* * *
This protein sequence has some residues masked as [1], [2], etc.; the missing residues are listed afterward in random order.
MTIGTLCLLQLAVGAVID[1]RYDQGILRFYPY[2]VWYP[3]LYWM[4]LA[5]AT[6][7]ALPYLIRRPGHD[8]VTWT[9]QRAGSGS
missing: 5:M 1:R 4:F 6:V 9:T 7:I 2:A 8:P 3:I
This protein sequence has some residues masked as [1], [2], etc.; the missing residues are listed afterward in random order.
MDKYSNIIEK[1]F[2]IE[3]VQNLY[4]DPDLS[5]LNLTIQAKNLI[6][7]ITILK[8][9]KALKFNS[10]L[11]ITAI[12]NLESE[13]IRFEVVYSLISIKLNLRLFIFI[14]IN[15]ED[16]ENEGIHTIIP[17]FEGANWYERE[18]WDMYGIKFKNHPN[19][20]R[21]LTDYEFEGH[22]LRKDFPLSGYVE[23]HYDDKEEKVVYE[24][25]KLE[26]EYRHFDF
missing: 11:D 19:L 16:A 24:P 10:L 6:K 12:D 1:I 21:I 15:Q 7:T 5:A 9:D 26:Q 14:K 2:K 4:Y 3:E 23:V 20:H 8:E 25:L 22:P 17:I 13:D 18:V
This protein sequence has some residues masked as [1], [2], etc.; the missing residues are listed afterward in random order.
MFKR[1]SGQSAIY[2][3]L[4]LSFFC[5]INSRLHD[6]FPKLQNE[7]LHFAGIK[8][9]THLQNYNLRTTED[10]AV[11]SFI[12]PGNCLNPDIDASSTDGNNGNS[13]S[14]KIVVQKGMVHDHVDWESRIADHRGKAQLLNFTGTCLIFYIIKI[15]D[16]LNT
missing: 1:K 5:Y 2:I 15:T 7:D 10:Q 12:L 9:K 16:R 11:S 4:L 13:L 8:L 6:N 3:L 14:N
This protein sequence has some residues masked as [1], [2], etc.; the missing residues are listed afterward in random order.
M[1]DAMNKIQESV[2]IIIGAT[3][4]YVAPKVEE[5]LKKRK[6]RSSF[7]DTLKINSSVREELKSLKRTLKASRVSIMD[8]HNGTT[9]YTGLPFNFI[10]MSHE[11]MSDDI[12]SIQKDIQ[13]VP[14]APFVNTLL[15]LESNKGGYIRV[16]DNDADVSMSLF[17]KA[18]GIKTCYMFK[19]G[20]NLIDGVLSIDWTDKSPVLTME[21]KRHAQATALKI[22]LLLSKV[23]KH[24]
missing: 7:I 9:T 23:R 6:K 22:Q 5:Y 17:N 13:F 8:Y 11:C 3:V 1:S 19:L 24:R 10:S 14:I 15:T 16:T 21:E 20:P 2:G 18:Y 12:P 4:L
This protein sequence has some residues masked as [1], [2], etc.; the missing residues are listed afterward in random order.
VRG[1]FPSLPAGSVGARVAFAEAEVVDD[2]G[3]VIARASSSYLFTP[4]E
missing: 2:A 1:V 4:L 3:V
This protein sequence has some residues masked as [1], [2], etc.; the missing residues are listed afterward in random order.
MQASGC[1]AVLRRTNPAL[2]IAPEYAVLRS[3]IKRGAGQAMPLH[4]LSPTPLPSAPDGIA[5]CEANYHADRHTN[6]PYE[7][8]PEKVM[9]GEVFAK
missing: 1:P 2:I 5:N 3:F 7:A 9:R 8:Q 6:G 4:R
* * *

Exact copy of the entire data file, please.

This protein sequence has some residues masked as [1], [2], etc.; the missing residues are listed afterward in random order.
MTIGTLCLLQLAVGAVID[1]RYDQGILRFYPY[2]VWYP[3]LYWM[4]LA[5]AT[6][7]ALPYLIRRPGHD[8]VTWT[9]QRAGSGS
missing: 5:M 1:R 4:F 6:V 9:T 7:I 2:A 8:P 3:I
This protein sequence has some residues masked as [1], [2], etc.; the missing residues are listed afterward in random order.
MDKYSNIIEK[1]F[2]IE[3]VQNLY[4]DPDLS[5]LNLTIQAKNLI[6][7]ITILK[8][9]KALKFNS[10]L[11]ITAI[12]NLESE[13]IRFEVVYSLISIKLNLRLFIFI[14]IN[15]ED[16]ENEGIHTIIP[17]FEGANWYERE[18]WDMYGIKFKNHPN[19][20]R[21]LTDYEFEGH[22]LRKDFPLSGYVE[23]HYDDKEEKVVYE[24][25]KLE[26]EYRHFDF
missing: 11:D 19:L 16:A 24:P 10:L 6:K 12:D 1:I 21:I 15:Q 7:T 5:A 9:D 26:Q 14:K 2:K 4:Y 3:E 23:V 20:H 8:E 25:L 22:P 17:I 13:D 18:V
This protein sequence has some residues masked as [1], [2], etc.; the missing residues are listed afterward in random order.
MFKR[1]SGQSAIY[2][3]L[4]LSFFC[5]INSRLHD[6]FPKLQNE[7]LHFAGIK[8][9]THLQNYNLRTTED[10]AV[11]SFI[12]PGNCLNPDIDASSTDGNNGNS[13]S[14]KIVVQKGMVHDHVDWESRIADHRGKAQLLNFTGTCLIFYIIKI[15]D[16]LNT
missing: 1:K 5:Y 2:I 15:T 7:D 10:Q 12:L 9:K 16:R 11:S 4:L 13:L 8:L 6:N 3:L 14:N
This protein sequence has some residues masked as [1], [2], etc.; the missing residues are listed afterward in random order.
M[1]DAMNKIQESV[2]IIIGAT[3][4]YVAPKVEE[5]LKKRK[6]RSSF[7]DTLKINSSVREELKSLKRTLKASRVSIMD[8]HNGTT[9]YTGLPFNFI[10]MSHE[11]MSDDI[12]SIQKDIQ[13]VP[14]APFVNTLL[15]LESNKGGYIRV[16]DNDADVSMSLF[17]KA[18]GIKTCYMFK[19]G[20]NLIDGVLSIDWTDKSPVLTME[21]KRHAQATALKI[22]LLLSKV[23]KH[24]
missing: 7:I 9:T 23:R 6:K 22:Q 5:Y 17:N 13:F 8:Y 11:C 3:V 1:S 19:L 24:R 10:S 14:I 15:T 16:T 21:E 20:P 2:G 18:Y 12:P 4:L
This protein sequence has some residues masked as [1], [2], etc.; the missing residues are listed afterward in random order.
VRG[1]FPSLPAGSVGARVAFAEAEVVDD[2]G[3]VIARASSSYLFTP[4]E
missing: 2:A 1:V 4:L 3:V
This protein sequence has some residues masked as [1], [2], etc.; the missing residues are listed afterward in random order.
MQASGC[1]AVLRRTNPAL[2]IAPEYAVLRS[3]IKRGAGQAMPLH[4]LSPTPLPSAPDGIA[5]CEANYHADRHTN[6]PYE[7][8]PEKVM[9]GEVFAK
missing: 1:P 2:I 5:N 3:F 7:A 9:R 8:Q 6:G 4:R